View Poll Results: Would you use Hungarian Notation if there was a set standard?

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  • YES

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  • NO

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Hungarian Notation POLL

This is a discussion on Hungarian Notation POLL within the A Brief History of Cprogramming.com forums, part of the Community Boards category; Based on some opinions noted on one of my previous posts I have decided to make a poll deciding once ...

  1. #1
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    Hungarian Notation POLL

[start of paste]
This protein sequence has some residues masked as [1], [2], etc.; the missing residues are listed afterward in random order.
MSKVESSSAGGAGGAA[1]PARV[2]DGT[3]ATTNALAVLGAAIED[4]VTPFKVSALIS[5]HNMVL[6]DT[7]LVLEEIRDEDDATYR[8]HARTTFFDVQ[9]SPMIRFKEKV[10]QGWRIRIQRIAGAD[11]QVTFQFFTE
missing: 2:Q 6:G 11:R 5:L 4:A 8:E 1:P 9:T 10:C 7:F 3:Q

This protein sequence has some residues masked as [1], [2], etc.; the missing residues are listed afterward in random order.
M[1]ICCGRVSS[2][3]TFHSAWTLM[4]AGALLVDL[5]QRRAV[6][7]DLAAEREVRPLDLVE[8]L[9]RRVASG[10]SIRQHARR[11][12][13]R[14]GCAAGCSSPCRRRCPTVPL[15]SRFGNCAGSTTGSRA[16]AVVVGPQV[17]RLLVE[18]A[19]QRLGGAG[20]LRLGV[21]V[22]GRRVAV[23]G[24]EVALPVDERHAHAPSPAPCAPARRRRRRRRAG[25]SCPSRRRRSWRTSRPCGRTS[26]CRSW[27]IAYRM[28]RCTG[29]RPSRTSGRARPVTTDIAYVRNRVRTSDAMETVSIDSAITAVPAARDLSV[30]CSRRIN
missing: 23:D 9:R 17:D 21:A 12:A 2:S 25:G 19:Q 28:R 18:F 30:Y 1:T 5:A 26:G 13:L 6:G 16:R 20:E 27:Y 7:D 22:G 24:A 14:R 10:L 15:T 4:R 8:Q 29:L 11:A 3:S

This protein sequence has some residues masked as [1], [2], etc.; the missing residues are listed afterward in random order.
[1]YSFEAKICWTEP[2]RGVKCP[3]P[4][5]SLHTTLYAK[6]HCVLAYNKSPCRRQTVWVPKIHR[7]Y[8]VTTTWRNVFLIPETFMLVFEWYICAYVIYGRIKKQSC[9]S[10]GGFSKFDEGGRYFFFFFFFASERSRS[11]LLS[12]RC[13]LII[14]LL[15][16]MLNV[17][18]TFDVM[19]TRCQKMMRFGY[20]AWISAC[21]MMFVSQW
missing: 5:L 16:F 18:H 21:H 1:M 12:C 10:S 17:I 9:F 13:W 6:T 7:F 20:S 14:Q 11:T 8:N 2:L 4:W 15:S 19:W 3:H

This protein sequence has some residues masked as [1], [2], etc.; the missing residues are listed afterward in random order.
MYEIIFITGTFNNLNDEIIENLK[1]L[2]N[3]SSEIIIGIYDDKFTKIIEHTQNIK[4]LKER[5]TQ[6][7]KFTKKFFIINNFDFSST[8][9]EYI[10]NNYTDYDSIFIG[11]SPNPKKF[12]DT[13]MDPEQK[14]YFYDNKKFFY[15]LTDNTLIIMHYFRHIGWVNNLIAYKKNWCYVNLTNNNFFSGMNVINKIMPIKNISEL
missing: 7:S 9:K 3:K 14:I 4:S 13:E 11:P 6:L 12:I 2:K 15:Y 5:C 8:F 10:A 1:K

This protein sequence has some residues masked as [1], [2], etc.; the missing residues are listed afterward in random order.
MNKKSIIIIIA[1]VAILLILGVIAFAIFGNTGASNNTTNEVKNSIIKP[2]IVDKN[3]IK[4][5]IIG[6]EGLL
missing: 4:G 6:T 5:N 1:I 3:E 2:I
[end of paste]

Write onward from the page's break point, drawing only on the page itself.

Based on some opinions noted on one of my previous posts I have decided to make a poll deciding once and for all if Hungarian Notation is a good idea, this poll will be the definitive answer and all mankind (that programs in C++) will bow in supplication before the might and truth of this poll (so make it good eh?)

    If there was one official standard for Hungarian Notation (as opposed to the myriad variations that exist now) would you use it?

  2. #2
    It's full of stars adrianxw's Avatar
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    This is what I said the last we did this...

    >>>
    In all but a couple of special cases, I call my variable Variable or if two or more word SecondVariable, i.e. with each word capitalised. I shorten some words where this does not introduce ambiguity.